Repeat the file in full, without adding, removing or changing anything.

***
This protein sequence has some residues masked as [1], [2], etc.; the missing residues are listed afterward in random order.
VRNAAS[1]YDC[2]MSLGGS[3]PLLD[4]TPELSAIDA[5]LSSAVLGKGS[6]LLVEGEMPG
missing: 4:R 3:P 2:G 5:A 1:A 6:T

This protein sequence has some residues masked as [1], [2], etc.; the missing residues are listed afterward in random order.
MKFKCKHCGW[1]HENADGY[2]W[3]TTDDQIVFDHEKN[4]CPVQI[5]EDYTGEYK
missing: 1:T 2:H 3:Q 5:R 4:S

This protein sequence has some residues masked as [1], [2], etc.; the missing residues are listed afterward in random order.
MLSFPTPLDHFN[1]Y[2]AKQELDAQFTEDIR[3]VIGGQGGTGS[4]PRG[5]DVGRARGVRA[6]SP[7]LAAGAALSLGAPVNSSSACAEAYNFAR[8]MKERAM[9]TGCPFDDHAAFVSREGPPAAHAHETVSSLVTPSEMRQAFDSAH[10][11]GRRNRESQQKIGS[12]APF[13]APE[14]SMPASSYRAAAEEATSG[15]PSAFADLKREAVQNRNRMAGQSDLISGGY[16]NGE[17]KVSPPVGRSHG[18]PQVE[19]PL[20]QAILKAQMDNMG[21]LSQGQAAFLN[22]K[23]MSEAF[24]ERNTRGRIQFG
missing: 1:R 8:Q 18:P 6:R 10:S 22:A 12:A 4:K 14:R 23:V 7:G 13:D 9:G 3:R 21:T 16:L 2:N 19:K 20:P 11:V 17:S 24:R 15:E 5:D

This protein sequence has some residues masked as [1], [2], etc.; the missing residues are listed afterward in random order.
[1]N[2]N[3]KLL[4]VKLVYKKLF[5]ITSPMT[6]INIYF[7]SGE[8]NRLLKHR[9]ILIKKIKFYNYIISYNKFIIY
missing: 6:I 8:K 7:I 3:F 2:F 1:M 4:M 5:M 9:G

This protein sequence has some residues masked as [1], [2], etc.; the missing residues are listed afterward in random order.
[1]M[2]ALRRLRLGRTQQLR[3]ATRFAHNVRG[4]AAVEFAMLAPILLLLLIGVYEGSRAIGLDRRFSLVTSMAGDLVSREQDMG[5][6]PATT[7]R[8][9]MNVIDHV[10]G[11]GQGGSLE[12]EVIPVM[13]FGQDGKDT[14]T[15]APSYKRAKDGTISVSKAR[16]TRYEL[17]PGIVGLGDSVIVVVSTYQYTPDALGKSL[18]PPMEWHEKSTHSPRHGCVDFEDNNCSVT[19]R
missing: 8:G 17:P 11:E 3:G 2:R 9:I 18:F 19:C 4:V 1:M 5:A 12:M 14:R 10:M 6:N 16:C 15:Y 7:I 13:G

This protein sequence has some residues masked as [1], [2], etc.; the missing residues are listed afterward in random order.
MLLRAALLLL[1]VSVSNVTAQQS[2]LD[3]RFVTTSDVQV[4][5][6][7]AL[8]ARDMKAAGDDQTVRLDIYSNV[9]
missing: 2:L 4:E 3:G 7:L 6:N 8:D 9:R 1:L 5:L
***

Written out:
This protein sequence has some residues masked as [1], [2], etc.; the missing residues are listed afterward in random order.
VRNAAS[1]YDC[2]MSLGGS[3]PLLD[4]TPELSAIDA[5]LSSAVLGKGS[6]LLVEGEMPG
missing: 4:R 3:P 2:G 5:A 1:A 6:T

This protein sequence has some residues masked as [1], [2], etc.; the missing residues are listed afterward in random order.
MKFKCKHCGW[1]HENADGY[2]W[3]TTDDQIVFDHEKN[4]CPVQI[5]EDYTGEYK
missing: 1:T 2:H 3:Q 5:R 4:S

This protein sequence has some residues masked as [1], [2], etc.; the missing residues are listed afterward in random order.
MLSFPTPLDHFN[1]Y[2]AKQELDAQFTEDIR[3]VIGGQGGTGS[4]PRG[5]DVGRARGVRA[6]SP[7]LAAGAALSLGAPVNSSSACAEAYNFAR[8]MKERAM[9]TGCPFDDHAAFVSREGPPAAHAHETVSSLVTPSEMRQAFDSAH[10][11]GRRNRESQQKIGS[12]APF[13]APE[14]SMPASSYRAAAEEATSG[15]PSAFADLKREAVQNRNRMAGQSDLISGGY[16]NGE[17]KVSPPVGRSHG[18]PQVE[19]PL[20]QAILKAQMDNMG[21]LSQGQAAFLN[22]K[23]MSEAF[24]ERNTRGRIQFG
missing: 1:R 8:Q 18:P 6:R 10:S 22:A 12:A 4:K 14:R 23:V 7:G 13:D 9:G 3:R 21:T 16:L 2:N 19:K 20:P 11:V 17:S 24:R 15:E 5:D

This protein sequence has some residues masked as [1], [2], etc.; the missing residues are listed afterward in random order.
[1]N[2]N[3]KLL[4]VKLVYKKLF[5]ITSPMT[6]INIYF[7]SGE[8]NRLLKHR[9]ILIKKIKFYNYIISYNKFIIY
missing: 6:I 8:K 7:I 3:F 2:F 1:M 4:M 5:M 9:G

This protein sequence has some residues masked as [1], [2], etc.; the missing residues are listed afterward in random order.
[1]M[2]ALRRLRLGRTQQLR[3]ATRFAHNVRG[4]AAVEFAMLAPILLLLLIGVYEGSRAIGLDRRFSLVTSMAGDLVSREQDMG[5][6]PATT[7]R[8][9]MNVIDHV[10]G[11]GQGGSLE[12]EVIPVM[13]FGQDGKDT[14]T[15]APSYKRAKDGTISVSKAR[16]TRYEL[17]PGIVGLGDSVIVVVSTYQYTPDALGKSL[18]PPMEWHEKSTHSPRHGCVDFEDNNCSVT[19]R
missing: 8:G 17:P 11:E 3:G 2:R 9:I 18:F 19:C 4:V 1:M 5:A 12:M 14:R 10:M 6:N 16:C 15:Y 7:I 13:G

This protein sequence has some residues masked as [1], [2], etc.; the missing residues are listed afterward in random order.
MLLRAALLLL[1]VSVSNVTAQQS[2]LD[3]RFVTTSDVQV[4][5][6][7]AL[8]ARDMKAAGDDQTVRLDIYSNV[9]
missing: 2:L 4:E 3:G 7:L 6:N 8:D 9:R 1:L 5:L